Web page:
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Future generations, obligations to

DOI: 10.4324/9780415249126-L029-1
Version: v1,  Published online: 1998
Retrieved May 18, 2024, from

Article Summary

There are at least three different views concerning obligations to future generations. One is that morality does not apply here, future generations not being in any reciprocal relationship with us. Another is that, though we are not obliged to do anything for future generations, it would be praiseworthy to do so. A third view is that justice demands that we respect the interests of future generations.

Philosophers and others have discussed obligations in three main areas: the environment, and the damage inflicted upon it in pursuit of profit; savings and the accumulations of capital; and population policy.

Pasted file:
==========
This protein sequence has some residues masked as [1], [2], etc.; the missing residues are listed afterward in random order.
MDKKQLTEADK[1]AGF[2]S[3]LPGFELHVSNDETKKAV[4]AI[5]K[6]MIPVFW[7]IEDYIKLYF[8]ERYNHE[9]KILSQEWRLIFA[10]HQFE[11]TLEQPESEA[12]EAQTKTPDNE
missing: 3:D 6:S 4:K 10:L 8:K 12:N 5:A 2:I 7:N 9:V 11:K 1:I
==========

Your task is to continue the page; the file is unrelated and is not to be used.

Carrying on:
Different theoretical approaches have been taken. According to utilitarianism, the interests of people count equally with those of present people, and all interests are to be satisfied maximally. This may have very demanding implications. Contractarianism rests morality on the agreement of all affected parties. But whose views will be considered in the case of future generations? Perhaps the most plausible approach is communitarianism, according to which obligations can rest on a sense of community which stretches into the future.

Citing this article:
De-Shalit, Avner. Future generations, obligations to, 1998, doi:10.4324/9780415249126-L029-1. Routledge Encyclopedia of Philosophy, Taylor and Francis,
Copyright © 1998-2024 Routledge.

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